Disappointing 2018 in spite of strong growth; markets disconnected from fundamentals.
Buoyed by big tax cuts and positive business sentiment, investors started out 2018 full of optimism that was later validated with upward corporate earnings revisions throughout the year. However, concerns over Fed overtightening kicked off a rough fourth quarter that culminated in indiscriminate selling by mid-December. From the S&P 500 Index’s closing high on September 20th to the bottom on Christmas Eve, the Index experienced a 19.8% drawdown, which made it a bear market for all intents and purposes. Overseas markets also sold off in December, though not to the same extent as expectations were already subdued. Pervasive bearishness over global growth outlook dragged down crude oil and base metal prices. Unsurprisingly, traditional safe havens such as the U.S. Treasury and precious metals rallied. However, as shown in the adjacent table, it was a poor return year across asset classes. Cash, which yielded about 2%, was the best performing major asset class.
In the fixed income market, rising risk aversion pushed up corporate bond spreads and drained liquidity – the U.S. high yield market had its first zero issuance month since November 2008, the midst of the Great Financial Crisis. The U.S. investment grade corporate bond issuance was only $7.95 billion, the slowest December since 1995.
In spite of the market dislocation, U.S. consumers remained resilient. Mastercard SpendingPulse reported the strongest U.S. holiday shopping season in six years. However, recent economic and sentiment surveys have shown weakening expectations as well as a loss of momentum. It is not a surprise that the U.S. economy is decelerating from 2018’s sugar high, and the current debate is over the magnitude of the slowdown. Bloomberg’s survey of 81 economists pegs the median 2019 GDP growth forecast at 2.6% with a range of 0.8% to 3.7%. Although, history has shown that economists have rarely forecasted recession with sufficient lead time. While we expect healthy U.S. growth in the first half of 2019, the second half will likely be more challenging. There is the risk that the market selloffs and political dysfunction could negatively affect business and consumer confidence to trigger a behavioural change for the worse. With Washington mired in gridlock, the burden is on the Fed and business leaders to do the heavy lifting.
Historically, it was unusual for the S&P 500 Index to suffer a 20% drawdown in the absence of an incoming recession, and in those rare instances, the S&P 500 Index had largely climbed back within months rather than years.
ACCIDENTS WILL HAPPEN
It happened on New York’s Fifth Avenue and 76th Street at around 10:30 pm on December 13, 1931. A British writer who was in the U.S. for a lecture tour got out of a cab on the southbound Central Park side and proceeded to cross Fifth Avenue against the traffic lights. Since traffic was kept to the left in the U.K., he merely looked to his left for headlights and did not realize that the north-bound lane was still in front of him (Fifth Avenue had two-way traffic then). As soon as he crossed the middle of the street, he was hit by a north-bound car moving at about 30 miles an hour. He was dragged several yards and flung into the ground, causing serious injuries. However, when police officers arrived at the scene, the victim honorably said, “I am entirely to blame; it’s all my fault.” The hapless driver, an unemployed mechanic, was thereby exonerated.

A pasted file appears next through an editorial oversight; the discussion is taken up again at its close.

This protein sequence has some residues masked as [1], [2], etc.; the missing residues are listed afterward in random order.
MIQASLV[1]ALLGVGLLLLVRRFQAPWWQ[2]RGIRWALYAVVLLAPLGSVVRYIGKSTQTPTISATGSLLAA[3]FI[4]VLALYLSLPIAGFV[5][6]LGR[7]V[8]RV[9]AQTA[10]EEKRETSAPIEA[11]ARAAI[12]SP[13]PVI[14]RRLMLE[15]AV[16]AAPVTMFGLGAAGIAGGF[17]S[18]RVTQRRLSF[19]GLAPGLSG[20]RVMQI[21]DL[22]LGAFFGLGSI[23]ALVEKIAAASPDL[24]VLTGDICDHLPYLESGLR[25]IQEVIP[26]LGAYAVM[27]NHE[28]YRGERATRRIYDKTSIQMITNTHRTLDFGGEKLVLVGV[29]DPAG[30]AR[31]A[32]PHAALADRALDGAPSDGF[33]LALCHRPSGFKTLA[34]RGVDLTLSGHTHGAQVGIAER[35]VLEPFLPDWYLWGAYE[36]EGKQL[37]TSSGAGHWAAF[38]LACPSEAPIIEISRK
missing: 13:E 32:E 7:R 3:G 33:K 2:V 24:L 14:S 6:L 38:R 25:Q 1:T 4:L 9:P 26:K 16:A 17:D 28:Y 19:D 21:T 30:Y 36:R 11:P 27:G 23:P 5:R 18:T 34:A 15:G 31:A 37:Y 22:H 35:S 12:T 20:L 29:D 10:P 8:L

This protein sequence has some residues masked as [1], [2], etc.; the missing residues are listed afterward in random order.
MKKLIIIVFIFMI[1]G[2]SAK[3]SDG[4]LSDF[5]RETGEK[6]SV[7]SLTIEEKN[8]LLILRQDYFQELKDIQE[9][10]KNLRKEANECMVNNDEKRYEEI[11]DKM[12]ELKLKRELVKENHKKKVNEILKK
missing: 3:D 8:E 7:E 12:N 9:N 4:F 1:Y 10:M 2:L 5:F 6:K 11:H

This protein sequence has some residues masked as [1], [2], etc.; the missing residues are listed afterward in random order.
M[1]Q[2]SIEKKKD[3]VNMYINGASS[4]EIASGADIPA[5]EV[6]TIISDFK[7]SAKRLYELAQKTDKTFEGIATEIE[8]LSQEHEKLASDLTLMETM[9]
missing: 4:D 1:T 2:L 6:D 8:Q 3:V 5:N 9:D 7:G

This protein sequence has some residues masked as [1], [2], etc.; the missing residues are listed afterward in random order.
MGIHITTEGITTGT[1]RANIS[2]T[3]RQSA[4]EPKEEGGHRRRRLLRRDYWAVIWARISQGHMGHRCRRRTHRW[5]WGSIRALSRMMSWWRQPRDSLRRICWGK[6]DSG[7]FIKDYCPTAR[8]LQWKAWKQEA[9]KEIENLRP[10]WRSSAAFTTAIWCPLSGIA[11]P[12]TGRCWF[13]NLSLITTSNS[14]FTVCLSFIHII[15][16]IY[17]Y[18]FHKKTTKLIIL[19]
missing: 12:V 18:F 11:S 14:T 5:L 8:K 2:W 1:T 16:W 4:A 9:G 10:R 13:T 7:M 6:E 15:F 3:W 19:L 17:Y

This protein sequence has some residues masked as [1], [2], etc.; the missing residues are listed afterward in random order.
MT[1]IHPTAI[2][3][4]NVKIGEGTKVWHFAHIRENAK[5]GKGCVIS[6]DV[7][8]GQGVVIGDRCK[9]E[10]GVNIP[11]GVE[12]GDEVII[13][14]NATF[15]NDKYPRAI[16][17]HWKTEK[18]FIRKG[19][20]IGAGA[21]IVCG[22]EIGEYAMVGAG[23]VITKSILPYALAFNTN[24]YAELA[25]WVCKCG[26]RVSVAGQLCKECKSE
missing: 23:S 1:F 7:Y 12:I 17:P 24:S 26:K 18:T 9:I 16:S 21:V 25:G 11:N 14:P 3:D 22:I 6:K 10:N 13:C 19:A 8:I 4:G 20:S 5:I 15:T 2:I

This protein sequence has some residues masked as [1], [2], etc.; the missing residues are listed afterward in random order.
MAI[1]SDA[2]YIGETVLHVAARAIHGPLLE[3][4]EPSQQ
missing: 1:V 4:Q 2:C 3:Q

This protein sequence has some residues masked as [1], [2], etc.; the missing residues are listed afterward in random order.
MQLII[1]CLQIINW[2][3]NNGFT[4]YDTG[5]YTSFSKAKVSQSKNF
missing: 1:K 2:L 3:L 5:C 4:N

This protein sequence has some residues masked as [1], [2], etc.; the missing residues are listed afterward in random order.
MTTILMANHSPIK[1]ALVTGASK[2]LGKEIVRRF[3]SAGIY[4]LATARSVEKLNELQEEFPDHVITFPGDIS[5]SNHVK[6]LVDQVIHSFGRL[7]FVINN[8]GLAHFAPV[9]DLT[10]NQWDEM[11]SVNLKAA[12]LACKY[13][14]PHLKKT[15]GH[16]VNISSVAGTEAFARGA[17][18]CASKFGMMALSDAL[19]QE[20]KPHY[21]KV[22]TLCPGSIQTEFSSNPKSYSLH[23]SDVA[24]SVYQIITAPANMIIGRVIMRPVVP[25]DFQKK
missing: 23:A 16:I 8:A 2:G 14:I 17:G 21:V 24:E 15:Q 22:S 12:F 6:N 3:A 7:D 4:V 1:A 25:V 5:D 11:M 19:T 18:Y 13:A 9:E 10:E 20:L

That British writer was, as the police and the media would later find out, Winston Churchill, then the U.K.’s ex-Chancellor of the Exchequer. He was rushed to Lenox Hill Hospital and diagnosed with a deep three-inch cut on the forehead, fractured nose, bruised shoulder, and two cracked ribs. While Churchill downplayed the extent of the injury to the public, it was a difficult recovery during which he was also inflicted with pleurisy and depression. However, the man with the lion’s heart eventually fought back. By February 14, 1932, he said he had “broken the back of the lecture tour without feeling any ill effects.” Churchill later made a remarkable political comeback, becoming the Prime Minister in 1940 and led the British Empire to triumph over Nazi Germany.
Interestingly, several months prior to that New York accident, something similar had happened in Munich. On August 22, John Scott-Ellis, a 17-year old English nobleman, was learning to drive in a red Fiat. Upon making a right turn into Brienner Straße, a pedestrian suddenly walked off the pavement and was hit by John’s car. The pedestrian, sporting a square mustache, fell to his knees but then managed to get up. When John and his driving instructor got out of the car to check on him, he shook their hands and assured them that he was not hurt. As the man walked away, John’s driving instructor told him that the man was a controversial rising political leader named Adolf Hitler. Imagine how the course of world history would be altered had one or both of those accidents resulted in fatality. There is an element of luck in everything.